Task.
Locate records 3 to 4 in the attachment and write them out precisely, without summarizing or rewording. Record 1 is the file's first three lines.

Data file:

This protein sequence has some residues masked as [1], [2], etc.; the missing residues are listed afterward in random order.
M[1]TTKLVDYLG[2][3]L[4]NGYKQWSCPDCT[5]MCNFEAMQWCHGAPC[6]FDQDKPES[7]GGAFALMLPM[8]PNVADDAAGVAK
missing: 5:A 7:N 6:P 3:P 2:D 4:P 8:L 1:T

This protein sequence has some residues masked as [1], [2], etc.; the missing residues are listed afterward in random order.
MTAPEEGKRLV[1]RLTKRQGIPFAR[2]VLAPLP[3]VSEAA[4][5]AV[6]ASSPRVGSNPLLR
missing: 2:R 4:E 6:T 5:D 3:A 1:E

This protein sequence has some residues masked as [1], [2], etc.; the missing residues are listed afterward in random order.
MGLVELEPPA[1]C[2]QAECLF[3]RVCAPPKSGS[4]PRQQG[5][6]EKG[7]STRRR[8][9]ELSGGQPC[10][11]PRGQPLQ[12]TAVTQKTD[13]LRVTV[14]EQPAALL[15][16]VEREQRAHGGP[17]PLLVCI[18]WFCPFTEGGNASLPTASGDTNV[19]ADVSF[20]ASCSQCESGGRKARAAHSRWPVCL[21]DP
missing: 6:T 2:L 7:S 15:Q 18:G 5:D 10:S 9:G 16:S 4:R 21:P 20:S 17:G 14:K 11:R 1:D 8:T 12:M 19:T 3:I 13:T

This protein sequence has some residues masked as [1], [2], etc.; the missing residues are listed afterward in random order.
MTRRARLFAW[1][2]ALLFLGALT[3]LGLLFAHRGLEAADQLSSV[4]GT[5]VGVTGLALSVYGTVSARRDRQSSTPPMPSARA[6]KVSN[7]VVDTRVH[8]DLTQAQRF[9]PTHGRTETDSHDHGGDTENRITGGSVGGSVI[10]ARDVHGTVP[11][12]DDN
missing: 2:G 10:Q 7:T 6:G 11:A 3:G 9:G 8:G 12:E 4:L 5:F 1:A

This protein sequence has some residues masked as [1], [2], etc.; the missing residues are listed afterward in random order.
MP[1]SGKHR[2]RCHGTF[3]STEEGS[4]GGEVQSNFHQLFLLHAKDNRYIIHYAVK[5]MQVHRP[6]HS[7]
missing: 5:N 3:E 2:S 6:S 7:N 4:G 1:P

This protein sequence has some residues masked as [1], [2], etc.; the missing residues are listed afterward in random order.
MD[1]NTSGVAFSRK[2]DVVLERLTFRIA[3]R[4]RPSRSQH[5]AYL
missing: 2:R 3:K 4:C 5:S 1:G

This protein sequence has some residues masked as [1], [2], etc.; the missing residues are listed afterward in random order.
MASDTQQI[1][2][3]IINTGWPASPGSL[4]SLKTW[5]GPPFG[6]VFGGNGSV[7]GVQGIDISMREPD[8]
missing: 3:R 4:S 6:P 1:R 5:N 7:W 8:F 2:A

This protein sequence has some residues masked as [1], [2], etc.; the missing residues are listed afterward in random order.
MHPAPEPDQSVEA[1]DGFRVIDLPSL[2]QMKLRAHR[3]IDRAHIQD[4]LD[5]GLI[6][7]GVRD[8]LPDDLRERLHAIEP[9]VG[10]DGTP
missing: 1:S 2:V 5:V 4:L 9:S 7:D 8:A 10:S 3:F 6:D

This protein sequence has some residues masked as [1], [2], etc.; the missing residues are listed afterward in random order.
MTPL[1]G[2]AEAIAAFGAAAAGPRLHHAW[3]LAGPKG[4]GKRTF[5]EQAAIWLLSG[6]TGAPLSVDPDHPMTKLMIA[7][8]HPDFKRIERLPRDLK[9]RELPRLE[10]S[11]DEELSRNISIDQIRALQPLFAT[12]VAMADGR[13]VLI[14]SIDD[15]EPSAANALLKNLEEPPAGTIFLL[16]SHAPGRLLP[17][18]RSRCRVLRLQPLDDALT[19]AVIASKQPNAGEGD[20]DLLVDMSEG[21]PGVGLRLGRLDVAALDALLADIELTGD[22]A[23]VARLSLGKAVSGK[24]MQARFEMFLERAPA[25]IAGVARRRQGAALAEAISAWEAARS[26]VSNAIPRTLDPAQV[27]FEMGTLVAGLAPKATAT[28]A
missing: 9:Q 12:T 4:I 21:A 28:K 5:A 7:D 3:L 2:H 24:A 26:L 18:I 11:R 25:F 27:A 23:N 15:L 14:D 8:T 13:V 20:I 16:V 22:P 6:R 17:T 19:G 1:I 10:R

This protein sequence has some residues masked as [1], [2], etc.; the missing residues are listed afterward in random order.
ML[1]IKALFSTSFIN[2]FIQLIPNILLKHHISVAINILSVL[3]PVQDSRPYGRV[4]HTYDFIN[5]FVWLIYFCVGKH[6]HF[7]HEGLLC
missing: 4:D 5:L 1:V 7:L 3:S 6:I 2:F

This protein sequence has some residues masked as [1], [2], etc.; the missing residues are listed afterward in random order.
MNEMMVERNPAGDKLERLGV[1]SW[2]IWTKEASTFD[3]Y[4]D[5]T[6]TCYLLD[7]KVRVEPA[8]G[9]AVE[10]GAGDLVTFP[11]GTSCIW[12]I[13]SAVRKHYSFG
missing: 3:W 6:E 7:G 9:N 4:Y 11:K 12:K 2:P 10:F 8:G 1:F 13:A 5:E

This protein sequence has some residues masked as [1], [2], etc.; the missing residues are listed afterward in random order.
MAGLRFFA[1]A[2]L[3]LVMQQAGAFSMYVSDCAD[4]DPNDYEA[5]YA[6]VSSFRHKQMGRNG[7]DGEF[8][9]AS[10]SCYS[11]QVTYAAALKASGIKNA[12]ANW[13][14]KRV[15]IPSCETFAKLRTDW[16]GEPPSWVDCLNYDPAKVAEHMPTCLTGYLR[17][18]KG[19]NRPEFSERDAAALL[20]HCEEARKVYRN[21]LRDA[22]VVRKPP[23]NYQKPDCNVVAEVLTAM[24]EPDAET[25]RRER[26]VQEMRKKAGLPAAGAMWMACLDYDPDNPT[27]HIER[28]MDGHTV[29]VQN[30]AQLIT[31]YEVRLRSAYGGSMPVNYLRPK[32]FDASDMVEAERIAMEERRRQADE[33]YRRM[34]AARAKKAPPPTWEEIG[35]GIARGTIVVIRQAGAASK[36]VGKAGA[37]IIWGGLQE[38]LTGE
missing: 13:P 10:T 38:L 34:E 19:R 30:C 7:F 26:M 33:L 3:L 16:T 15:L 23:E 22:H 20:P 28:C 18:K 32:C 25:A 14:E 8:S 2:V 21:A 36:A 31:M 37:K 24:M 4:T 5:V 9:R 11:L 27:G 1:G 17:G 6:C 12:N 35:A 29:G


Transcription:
This protein sequence has some residues masked as [1], [2], etc.; the missing residues are listed afterward in random order.
MGLVELEPPA[1]C[2]QAECLF[3]RVCAPPKSGS[4]PRQQG[5][6]EKG[7]STRRR[8][9]ELSGGQPC[10][11]PRGQPLQ[12]TAVTQKTD[13]LRVTV[14]EQPAALL[15][16]VEREQRAHGGP[17]PLLVCI[18]WFCPFTEGGNASLPTASGDTNV[19]ADVSF[20]ASCSQCESGGRKARAAHSRWPVCL[21]DP
missing: 6:T 2:L 7:S 15:Q 18:G 5:D 10:S 9:G 16:S 4:R 21:P 20:S 17:G 14:K 11:R 1:D 8:T 12:M 19:T 3:I 13:T

This protein sequence has some residues masked as [1], [2], etc.; the missing residues are listed afterward in random order.
MTRRARLFAW[1][2]ALLFLGALT[3]LGLLFAHRGLEAADQLSSV[4]GT[5]VGVTGLALSVYGTVSARRDRQSSTPPMPSARA[6]KVSN[7]VVDTRVH[8]DLTQAQRF[9]PTHGRTETDSHDHGGDTENRITGGSVGGSVI[10]ARDVHGTVP[11][12]DDN
missing: 2:G 10:Q 7:T 6:G 11:A 3:G 9:G 8:G 12:E 4:L 5:F 1:A